So straight into the shower I go with my hair in about 6 loose plaits.

I fully saturate my hair with water and then go through each section with Neno Naturals shampoo before rinsing each section.

I leave the shower to apply the TRESemme naturals.  I undo each plait and replait with conditioner, detangling as I go.

I carry on with household business for about 2 hours before I rinse it out.

This time its head over the bath with a bowl and bucket.

T-shirt on the head for about 30minutes before undoing the plaits and working in the Manoi oil leave-in.

I left these to dry for a day and a half before re-moisturising with Beunique’s moisturising custard and banding my hair in about 19 sections.


My hair banded up with an old pair of tights





These (above) lasted a week, I moisturized the ends with Beunique Moisturising custard throughout the week.  I then undid them (below).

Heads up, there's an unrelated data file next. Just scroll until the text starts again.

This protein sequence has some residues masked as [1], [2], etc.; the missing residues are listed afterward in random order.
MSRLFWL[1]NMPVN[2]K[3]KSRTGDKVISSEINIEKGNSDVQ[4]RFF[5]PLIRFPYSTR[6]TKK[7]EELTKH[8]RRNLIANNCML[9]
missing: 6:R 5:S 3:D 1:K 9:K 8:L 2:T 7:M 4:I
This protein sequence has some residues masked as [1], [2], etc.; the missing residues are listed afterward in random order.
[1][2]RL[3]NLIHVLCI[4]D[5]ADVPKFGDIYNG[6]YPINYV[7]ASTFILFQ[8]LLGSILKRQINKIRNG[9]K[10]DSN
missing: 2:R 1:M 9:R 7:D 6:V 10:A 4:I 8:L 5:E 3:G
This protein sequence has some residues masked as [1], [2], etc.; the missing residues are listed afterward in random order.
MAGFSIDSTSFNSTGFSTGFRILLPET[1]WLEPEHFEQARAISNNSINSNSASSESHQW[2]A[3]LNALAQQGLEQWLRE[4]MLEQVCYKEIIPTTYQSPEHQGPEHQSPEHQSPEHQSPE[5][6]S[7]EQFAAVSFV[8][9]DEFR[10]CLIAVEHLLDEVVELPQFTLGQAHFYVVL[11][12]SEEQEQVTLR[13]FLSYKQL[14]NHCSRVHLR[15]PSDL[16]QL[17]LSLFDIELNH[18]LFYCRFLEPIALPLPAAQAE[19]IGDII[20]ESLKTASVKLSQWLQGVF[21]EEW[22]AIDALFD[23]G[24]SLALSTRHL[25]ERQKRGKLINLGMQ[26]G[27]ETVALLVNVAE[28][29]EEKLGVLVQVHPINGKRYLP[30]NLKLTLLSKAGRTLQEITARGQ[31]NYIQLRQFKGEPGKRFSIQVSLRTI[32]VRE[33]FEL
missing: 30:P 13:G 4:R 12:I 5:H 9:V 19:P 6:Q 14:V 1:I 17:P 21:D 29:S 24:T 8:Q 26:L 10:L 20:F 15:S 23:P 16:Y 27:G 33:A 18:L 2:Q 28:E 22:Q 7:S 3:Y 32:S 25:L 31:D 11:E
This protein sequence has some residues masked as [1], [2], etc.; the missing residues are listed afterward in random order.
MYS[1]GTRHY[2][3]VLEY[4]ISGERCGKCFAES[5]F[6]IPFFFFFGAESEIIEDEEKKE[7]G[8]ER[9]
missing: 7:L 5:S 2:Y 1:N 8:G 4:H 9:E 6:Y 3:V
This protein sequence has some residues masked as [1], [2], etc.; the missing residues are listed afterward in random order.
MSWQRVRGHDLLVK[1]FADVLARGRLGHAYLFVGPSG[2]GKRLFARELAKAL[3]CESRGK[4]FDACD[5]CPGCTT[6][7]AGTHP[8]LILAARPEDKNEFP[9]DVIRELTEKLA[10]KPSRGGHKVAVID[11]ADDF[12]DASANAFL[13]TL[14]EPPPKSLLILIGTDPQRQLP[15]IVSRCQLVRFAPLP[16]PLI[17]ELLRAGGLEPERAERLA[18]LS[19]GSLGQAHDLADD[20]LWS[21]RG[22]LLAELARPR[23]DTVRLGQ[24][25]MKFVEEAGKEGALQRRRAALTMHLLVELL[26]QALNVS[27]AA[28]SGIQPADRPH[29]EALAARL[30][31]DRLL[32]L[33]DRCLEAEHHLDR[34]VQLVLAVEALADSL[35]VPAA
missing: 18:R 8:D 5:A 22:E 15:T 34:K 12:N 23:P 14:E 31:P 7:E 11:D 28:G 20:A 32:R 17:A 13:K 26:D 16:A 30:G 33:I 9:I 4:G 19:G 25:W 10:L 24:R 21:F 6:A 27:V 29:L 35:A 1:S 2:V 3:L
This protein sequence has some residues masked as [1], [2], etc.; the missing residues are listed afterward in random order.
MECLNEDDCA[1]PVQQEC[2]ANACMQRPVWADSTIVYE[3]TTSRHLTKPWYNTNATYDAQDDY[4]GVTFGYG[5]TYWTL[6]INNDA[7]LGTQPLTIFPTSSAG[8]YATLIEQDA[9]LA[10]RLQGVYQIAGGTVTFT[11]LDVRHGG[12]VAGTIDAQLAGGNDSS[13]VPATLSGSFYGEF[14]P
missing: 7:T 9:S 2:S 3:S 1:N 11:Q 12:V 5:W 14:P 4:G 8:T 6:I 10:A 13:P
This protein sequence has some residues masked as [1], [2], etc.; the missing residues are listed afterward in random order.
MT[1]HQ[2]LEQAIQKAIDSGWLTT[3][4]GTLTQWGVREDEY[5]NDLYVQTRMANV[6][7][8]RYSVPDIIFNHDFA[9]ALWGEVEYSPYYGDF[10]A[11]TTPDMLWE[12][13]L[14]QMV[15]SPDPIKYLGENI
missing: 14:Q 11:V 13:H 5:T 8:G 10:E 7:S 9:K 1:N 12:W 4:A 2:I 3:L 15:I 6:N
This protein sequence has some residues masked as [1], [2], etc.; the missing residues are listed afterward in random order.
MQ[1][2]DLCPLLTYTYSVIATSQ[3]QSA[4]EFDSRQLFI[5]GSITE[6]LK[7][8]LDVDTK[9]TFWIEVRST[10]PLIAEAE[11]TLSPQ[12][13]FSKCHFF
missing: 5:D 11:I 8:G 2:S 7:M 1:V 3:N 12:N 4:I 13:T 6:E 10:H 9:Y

Stretched Afro hair with banding after a week





I was planning to fluff up my hair and wear an afro but in the end I left it out (above) long enough to take these pictures before spraying with water and plaiting it up.

 Plaits after banding – 10 days post wash





I planned to undo the plaits last Tuesday (10 days post wash) and have a very big fluffy afro but life got in the way.  So now these (above) have been in for 10 days plus and it’s over 21 days since my last wash day.

Entirely not ideal but then neither is washing my hair without the time or inclination.  It is definitely better for its health to stay a bit drier and a bit dirtier.  So today I will un-plait and moisturise (below) and try to find time to wash this week.